Ministers in Geneva for landmark meeting on the displaced and stateless

UNHCR celebrates two key conventions with a ministerial meeting in Geneva, the highest-level conference in its history on refugees and stateless people.

UNHCR staff help Somali refugees in Kenya. The ministerial meeting in Geneva will address the plight of the forcibly displaced, like these Somalis.  © UNHCR/B.Bannon

GENEVA, December 6 (UNHCR) - The UN refugee agency caps its 60th year this week with a ministerial meeting in Geneva, the highest-level conference in its history on the issues of refugees and stateless people.

UN High Commissioner for Refugees António Guterres will on Wednesday open the two-day meeting, which celebrates key UN conventions in refugees and statelessness. Guterres will deliver an address on proposed measures the international community must take to protect and assist millions of forcibly displaced and stateless people in the second decade of the 21st Century.

Senior government officials from almost 150 countries have confirmed their attendance, including about 70 ministers or vice-ministers, including US Secretary of State Hillary Rodham Clinton. The conference is the culmination of political and diplomatic efforts over many years by UNHCR to rally renewed support and commitments for the fundamental legal treaties that enable the agency to provide protection and assistance to people worldwide.

In a year of commemorations, UNHCR has celebrated important milestones for two of those treaties - the 60th anniversary of the UN Convention relating to the Status of Refugees and the 50th anniversary of the Convention on the Reduction of Statelessness. The UN refugee agency reached its own 60th birthday last December.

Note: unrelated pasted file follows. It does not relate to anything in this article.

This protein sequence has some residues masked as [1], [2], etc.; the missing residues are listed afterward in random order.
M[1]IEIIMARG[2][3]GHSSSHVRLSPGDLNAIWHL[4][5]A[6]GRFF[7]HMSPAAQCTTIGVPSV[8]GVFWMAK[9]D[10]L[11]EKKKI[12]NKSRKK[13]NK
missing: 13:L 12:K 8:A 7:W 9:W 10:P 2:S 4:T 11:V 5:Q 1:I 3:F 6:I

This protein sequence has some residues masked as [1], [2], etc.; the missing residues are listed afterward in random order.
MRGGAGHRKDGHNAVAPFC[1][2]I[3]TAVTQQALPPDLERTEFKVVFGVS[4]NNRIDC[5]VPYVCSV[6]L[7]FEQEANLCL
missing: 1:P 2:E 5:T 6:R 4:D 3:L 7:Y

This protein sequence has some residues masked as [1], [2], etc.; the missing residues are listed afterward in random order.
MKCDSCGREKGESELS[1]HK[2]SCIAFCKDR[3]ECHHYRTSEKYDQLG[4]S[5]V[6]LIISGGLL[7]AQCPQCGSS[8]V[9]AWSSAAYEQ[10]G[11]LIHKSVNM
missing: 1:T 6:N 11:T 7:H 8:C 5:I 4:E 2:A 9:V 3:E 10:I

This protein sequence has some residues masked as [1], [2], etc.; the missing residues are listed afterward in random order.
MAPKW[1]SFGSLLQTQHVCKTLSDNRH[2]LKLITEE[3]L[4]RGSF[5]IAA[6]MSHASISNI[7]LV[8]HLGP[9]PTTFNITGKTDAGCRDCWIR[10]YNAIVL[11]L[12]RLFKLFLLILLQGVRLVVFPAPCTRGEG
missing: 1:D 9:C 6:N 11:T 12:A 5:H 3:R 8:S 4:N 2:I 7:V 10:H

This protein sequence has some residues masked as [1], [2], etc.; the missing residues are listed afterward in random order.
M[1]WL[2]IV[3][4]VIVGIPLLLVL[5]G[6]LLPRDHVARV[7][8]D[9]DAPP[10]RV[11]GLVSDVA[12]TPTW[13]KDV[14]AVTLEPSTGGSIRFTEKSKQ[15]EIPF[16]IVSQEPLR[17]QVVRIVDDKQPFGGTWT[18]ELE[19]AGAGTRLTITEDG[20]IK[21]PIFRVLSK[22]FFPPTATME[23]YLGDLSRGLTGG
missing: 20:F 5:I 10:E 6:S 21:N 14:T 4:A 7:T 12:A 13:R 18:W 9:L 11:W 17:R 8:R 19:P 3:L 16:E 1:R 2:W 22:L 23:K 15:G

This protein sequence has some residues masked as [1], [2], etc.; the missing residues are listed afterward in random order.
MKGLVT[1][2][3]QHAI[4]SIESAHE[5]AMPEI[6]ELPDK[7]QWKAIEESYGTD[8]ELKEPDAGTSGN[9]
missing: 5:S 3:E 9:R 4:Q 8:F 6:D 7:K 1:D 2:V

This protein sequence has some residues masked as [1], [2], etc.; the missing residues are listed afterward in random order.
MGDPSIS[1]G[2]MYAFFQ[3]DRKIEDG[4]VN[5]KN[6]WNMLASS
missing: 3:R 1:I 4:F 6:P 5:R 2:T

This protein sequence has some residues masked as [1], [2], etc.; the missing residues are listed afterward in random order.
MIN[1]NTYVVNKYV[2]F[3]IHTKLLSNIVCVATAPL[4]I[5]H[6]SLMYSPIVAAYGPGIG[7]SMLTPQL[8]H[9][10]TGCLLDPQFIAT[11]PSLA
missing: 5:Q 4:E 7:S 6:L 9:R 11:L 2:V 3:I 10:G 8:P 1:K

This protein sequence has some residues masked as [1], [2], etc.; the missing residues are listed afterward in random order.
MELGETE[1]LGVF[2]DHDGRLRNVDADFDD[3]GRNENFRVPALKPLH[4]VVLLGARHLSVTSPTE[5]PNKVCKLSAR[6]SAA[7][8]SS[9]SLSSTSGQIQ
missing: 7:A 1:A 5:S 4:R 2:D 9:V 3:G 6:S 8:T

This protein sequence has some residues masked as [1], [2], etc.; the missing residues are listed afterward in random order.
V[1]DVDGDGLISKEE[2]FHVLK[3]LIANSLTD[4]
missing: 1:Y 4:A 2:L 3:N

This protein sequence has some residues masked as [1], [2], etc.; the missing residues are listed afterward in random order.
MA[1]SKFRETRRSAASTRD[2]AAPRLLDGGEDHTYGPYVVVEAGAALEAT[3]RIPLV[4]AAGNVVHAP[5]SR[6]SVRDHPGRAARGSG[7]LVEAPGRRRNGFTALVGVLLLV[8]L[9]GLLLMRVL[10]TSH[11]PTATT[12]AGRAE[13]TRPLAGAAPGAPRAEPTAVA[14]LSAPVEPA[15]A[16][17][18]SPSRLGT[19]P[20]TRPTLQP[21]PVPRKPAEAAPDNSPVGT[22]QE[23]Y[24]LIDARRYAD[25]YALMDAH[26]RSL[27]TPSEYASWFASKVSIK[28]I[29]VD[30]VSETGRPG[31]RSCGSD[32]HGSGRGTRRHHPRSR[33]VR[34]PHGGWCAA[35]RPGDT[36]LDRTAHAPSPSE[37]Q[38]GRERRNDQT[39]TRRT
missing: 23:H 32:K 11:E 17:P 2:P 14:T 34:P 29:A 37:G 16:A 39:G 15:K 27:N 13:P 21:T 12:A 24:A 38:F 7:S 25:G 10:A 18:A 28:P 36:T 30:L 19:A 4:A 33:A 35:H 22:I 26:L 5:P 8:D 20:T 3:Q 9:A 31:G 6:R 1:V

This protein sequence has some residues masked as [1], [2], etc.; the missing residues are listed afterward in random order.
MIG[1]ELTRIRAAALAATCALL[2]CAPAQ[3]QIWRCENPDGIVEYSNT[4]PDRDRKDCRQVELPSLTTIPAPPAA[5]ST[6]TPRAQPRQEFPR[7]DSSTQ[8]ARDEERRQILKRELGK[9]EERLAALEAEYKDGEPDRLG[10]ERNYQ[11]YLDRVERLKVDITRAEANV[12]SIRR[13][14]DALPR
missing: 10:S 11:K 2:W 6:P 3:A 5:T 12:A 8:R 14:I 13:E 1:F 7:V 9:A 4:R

The gathering will enable states and other actors to make concrete pledges to address specific forced displacement and/or statelessness issues, as well as broader, forward-looking recommendations. This will allow states and others to identify challenges of particular relevance in their respective national and regional contexts, as well as realistic ways to resolve them.

Some 40 states have confirmed that they will make pledges of policy and other action, with many more expected to announce pledges. These will address a broad range of issues, including commitments to accede to one or more of the conventions, or to review their reservations to the 1951 Refugee Convention.

A number of states will pledge to work towards reviewing, amending or adopting national asylum laws and policies, to bring them more in line with their international obligations and current realities. Others will take steps to improve the quality of refugee status determination, particularly through increasing capacity and expertise.

In addition, ministers will adopt a communiqué - a short, non-binding, political statement capturing the main challenges relating to statelessness and refugee protection today, ad looking to the future.

During a special treaty event on Thursday, countries will deposit instruments of accession to one of the conventions. Those doing so will be joined by other states that have acceded during the current year, as well as countries expected to accede soon.

Aside from the opening address by Guterres, there will be a video message from UN Secretary-General Ban Ki-moon. Among other speakers are Secretary of State Clinton, former Finnish president and Nobel peace laureate, Martti Ahtisaari, Swiss President Micheline Calmy-Rey and former UNHCR chief Sadako Ogata.

Preparations for this meeting have taken place in Geneva and field locations and have included consultations with states, non-governmental organizations, experts, refugees and stateless people. Special efforts have been made to ensure that the views and hopes of refugee women and children are taken into account.